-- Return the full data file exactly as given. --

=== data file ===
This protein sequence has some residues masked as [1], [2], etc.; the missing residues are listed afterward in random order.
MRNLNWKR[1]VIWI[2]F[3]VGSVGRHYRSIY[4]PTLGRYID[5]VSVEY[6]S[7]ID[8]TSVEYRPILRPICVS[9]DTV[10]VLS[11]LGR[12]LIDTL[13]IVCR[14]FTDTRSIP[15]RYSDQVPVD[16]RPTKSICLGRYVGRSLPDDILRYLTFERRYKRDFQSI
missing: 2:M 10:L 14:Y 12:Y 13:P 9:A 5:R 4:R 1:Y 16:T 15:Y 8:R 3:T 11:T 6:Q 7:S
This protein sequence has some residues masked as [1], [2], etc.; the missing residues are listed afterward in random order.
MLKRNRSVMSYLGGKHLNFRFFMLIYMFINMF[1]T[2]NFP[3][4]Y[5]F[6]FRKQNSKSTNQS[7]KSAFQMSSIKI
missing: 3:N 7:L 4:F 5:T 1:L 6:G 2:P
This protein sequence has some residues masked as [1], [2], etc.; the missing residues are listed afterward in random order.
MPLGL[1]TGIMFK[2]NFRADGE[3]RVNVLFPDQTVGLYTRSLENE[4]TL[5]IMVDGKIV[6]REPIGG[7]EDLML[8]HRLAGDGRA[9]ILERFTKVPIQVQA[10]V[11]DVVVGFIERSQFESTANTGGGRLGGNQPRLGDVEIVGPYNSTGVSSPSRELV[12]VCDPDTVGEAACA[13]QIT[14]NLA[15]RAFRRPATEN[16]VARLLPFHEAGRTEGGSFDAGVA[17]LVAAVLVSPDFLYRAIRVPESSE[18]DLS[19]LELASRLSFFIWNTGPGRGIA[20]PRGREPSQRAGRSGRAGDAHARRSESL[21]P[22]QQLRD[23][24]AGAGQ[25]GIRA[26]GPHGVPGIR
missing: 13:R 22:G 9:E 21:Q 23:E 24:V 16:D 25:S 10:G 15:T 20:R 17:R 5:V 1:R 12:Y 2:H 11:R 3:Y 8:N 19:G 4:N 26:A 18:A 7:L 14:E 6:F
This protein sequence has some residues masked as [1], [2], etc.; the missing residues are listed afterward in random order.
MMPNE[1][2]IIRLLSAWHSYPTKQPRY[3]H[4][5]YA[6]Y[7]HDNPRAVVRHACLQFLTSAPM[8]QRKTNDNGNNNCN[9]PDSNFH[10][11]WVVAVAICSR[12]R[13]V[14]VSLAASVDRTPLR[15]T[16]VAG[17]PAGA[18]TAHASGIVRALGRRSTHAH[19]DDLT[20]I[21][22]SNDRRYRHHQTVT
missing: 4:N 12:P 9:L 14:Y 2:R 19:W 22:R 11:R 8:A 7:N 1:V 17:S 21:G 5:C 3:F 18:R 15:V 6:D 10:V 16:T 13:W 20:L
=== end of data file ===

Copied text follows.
This protein sequence has some residues masked as [1], [2], etc.; the missing residues are listed afterward in random order.
MRNLNWKR[1]VIWI[2]F[3]VGSVGRHYRSIY[4]PTLGRYID[5]VSVEY[6]S[7]ID[8]TSVEYRPILRPICVS[9]DTV[10]VLS[11]LGR[12]LIDTL[13]IVCR[14]FTDTRSIP[15]RYSDQVPVD[16]RPTKSICLGRYVGRSLPDDILRYLTFERRYKRDFQSI
missing: 2:M 10:L 14:Y 12:Y 13:P 9:A 5:R 4:R 1:Y 16:T 15:Y 8:R 3:T 11:T 6:Q 7:S
This protein sequence has some residues masked as [1], [2], etc.; the missing residues are listed afterward in random order.
MLKRNRSVMSYLGGKHLNFRFFMLIYMFINMF[1]T[2]NFP[3][4]Y[5]F[6]FRKQNSKSTNQS[7]KSAFQMSSIKI
missing: 3:N 7:L 4:F 5:T 1:L 6:G 2:P
This protein sequence has some residues masked as [1], [2], etc.; the missing residues are listed afterward in random order.
MPLGL[1]TGIMFK[2]NFRADGE[3]RVNVLFPDQTVGLYTRSLENE[4]TL[5]IMVDGKIV[6]REPIGG[7]EDLML[8]HRLAGDGRA[9]ILERFTKVPIQVQA[10]V[11]DVVVGFIERSQFESTANTGGGRLGGNQPRLGDVEIVGPYNSTGVSSPSRELV[12]VCDPDTVGEAACA[13]QIT[14]NLA[15]RAFRRPATEN[16]VARLLPFHEAGRTEGGSFDAGVA[17]LVAAVLVSPDFLYRAIRVPESSE[18]DLS[19]LELASRLSFFIWNTGPGRGIA[20]PRGREPSQRAGRSGRAGDAHARRSESL[21]P[22]QQLRD[23][24]AGAGQ[25]GIRA[26]GPHGVPGIR
missing: 13:R 22:G 9:E 21:Q 23:E 24:V 16:D 25:S 10:G 15:T 20:R 17:R 5:V 1:R 12:Y 2:H 11:R 3:Y 8:N 19:G 4:N 26:A 18:A 7:L 14:E 6:F
This protein sequence has some residues masked as [1], [2], etc.; the missing residues are listed afterward in random order.
MMPNE[1][2]IIRLLSAWHSYPTKQPRY[3]H[4][5]YA[6]Y[7]HDNPRAVVRHACLQFLTSAPM[8]QRKTNDNGNNNCN[9]PDSNFH[10][11]WVVAVAICSR[12]R[13]V[14]VSLAASVDRTPLR[15]T[16]VAG[17]PAGA[18]TAHASGIVRALGRRSTHAH[19]DDLT[20]I[21][22]SNDRRYRHHQTVT
missing: 4:N 12:P 9:L 14:Y 2:R 19:W 22:R 11:R 8:A 7:N 1:V 17:S 21:G 5:C 3:F 18:R 15:V 6:D 10:V 16:T 13:W 20:L